2013 Ford Kuga 1.6T 150 Ecoboost 2WD
* Entry-level Kuga driven in UK * 148bhp turbo petrol engine; 42.8mpg and 154g/km of CO2 * On sale now, priced from 20,900...
The 2013 Ford Kuga is an all-new version of Ford's SUV, and the latest model in the company's line-up to go global; it will be sold in Europe, Asia and North America in pretty much the same form.
It's new from the ground up, being both longer and roomier inside than the model it replaces. The latest Kuga also gets a bold new look and 96 litres more boot space.
We've been reasonably impressed with the high-powered 4x4 diesel version, but does this manual-only 148bhp 1.6 turbo petrol make any sense?
It's the cheapest way into a Kuga at 20,900, but even though it's the only model to get a stop-start system, it's far from the cheapest to run; fuel consumption and CO2 emissions are both much higher than in the diesel versions.
What's the 2013 Ford Kuga 1.6T 150 Ecoboost 2WD like to drive?
The driver is treated to the consistently weighted, accurate steering Ford has become famous for with its Focus and Fiesta models, and the fact that the gear lever is slightly raised makes it easier to enjoy the snappy geashift, too.
The 1.6T 2WD is the lightest model in the range, weighing some 127kgs less than the heaviest four-wheel drive diesel. Turn in feels sharper as a result and the Kuga controls its body movements well for something so high-sided.
Although you need to work it relatively hard to make swift progress, the 148bhp engine is strong enough to cope with motorway driving and is fairly quiet.
Up at the legal limit, things remain civilised, with road noise kept well suppressed and only a small amount of wind noise coming from around the door mirrors.
Unfortunately, the ride isn't so impressive. At town speeds, the car fidgets over broken Tarmac and drain covers.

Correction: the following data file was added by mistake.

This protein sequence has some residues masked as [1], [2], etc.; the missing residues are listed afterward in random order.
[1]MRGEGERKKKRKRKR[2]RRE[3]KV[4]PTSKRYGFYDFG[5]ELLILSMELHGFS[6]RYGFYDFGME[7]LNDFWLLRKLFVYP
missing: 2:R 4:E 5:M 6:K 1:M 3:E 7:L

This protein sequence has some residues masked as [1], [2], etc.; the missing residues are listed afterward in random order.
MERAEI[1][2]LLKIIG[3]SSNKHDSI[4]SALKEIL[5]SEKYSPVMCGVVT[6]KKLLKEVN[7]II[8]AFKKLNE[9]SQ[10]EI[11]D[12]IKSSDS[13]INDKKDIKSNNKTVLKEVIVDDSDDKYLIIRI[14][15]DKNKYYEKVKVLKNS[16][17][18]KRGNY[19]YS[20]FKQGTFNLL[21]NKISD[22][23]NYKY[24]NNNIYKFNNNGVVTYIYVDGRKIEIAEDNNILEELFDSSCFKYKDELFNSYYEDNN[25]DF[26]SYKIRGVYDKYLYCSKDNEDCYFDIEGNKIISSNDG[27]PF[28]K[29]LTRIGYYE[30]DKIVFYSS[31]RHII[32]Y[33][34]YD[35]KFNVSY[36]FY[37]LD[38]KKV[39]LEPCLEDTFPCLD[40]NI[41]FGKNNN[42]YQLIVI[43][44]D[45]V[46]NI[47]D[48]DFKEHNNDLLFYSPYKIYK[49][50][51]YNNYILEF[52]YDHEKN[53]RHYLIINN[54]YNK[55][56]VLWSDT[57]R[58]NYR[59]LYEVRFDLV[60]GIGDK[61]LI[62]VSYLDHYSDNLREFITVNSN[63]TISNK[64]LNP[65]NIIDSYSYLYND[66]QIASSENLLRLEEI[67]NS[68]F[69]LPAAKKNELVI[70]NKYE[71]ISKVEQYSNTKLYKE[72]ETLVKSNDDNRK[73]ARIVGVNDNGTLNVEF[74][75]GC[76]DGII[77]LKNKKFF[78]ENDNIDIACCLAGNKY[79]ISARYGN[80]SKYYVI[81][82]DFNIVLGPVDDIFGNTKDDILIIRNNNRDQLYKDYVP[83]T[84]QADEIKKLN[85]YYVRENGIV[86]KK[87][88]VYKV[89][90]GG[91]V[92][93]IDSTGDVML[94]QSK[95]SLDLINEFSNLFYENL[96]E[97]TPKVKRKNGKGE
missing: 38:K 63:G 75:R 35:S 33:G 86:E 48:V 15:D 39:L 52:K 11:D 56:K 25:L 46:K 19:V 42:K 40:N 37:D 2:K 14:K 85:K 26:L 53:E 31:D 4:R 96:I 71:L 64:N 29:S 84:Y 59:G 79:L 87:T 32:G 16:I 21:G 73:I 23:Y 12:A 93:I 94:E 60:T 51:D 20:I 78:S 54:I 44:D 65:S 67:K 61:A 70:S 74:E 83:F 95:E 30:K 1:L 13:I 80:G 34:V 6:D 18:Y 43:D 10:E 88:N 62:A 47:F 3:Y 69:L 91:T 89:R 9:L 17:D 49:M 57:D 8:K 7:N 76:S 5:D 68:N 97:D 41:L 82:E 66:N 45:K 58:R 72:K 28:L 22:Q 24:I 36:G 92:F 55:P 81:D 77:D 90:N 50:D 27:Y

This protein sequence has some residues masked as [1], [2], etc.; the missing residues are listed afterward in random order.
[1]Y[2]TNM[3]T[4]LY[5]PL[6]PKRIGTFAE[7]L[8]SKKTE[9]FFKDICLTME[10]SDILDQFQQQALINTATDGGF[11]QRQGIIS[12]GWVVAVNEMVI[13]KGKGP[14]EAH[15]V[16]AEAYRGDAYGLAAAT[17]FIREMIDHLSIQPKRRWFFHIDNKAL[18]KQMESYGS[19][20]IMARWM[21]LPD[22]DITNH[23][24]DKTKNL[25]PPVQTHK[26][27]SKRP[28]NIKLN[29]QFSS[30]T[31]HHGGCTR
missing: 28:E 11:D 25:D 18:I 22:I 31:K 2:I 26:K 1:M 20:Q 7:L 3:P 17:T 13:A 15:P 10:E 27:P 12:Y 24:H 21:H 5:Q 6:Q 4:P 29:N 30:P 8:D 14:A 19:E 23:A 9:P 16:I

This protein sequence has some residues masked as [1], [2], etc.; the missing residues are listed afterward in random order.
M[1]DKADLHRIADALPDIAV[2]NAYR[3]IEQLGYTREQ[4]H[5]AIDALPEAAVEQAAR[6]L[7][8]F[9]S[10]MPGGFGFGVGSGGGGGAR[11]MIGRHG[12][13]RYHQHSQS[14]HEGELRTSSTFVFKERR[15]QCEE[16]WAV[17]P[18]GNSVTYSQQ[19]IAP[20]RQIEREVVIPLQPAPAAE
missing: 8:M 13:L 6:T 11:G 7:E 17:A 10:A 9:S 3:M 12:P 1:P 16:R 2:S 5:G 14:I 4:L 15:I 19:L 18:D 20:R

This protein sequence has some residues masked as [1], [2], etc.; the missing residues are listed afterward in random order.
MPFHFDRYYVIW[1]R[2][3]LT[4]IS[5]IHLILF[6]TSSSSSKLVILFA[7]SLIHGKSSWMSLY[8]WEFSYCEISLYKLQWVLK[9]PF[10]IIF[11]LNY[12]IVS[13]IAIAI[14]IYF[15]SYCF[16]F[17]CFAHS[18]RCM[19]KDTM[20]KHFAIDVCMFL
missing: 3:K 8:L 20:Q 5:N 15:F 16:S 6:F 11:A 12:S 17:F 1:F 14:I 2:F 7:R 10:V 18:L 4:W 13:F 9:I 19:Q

Speed up and things improve, but Kuga's stiff suspension causes the car to toss you from side-to-side over quick changes of camber.
What's the 2013 Ford Kuga 1.6T 150 Ecoboost 2WD like inside?
One of the biggest problems with the old Kuga was its small boot, but capacity has risen from 360 litres to 456 litres. The space is well shaped, too, and there's no entry lip obstructing the floor of the load bay.
Just bear in mind that you only get all this extra space if you opt for a tyre repair kit; stick with the standard steel spare wheel and there's 406 litres, which is less space than you get in most rivals.
The rear seats drop in one movement, although they don't fold completely flat (there's a pronounced step between the cabin and boot) and there are no Mazda CX-5-style levers in the boot to make the process easier.
The rear passengers get a decent amount of legroom, although not enough to let a six-foot adult slouch. A very central tunnel provides impressive space for a central passenger's feet, however, and headroom is good in both the front and rear as long as you avoid the optional sunroof.
Up front, the dashboard is remarkably similar to a Focus's, and shares most of the same switchgear. It's smart enough, but the centre console is far too fussy, and many of the buttons are small and poorly labelled.
The infotainment system is rather fiddly, too, and the sat-nav screen is smaller than the previous model's, and set further back making it hard to read on the move.
The large, square door mirrors provide a good view of the road behind, although over-the-shoulder visibility is less impressive as the Kuga's thick rear pillars block much of your view.
The standard kit list includes everything you're likely to need, including a Bluetooth phone connection, cruise control, alloy wheels, electric windows and air-conditioning.
Should I buy one?
The 1.6T makes most sense to private buyers, and it looks good value compared with the rest of the rest of the Kuga range thanks to its low price tag and good list of standard kit.
The new Kuga has improved on its predecessor in some areas, too; namely interior space and practicality. On the other hand, it has fallen behind the competition in other respects principally ride quality.
Despite the Kuga's strengths, then, there are better SUVs to choose from. For instance, the entry-level Mazda CX-5 might be 495 more expensive to buy, but it's better equipped, cleaner, more economical and more practical even before you consider its more accomplished drive.
What Car? says...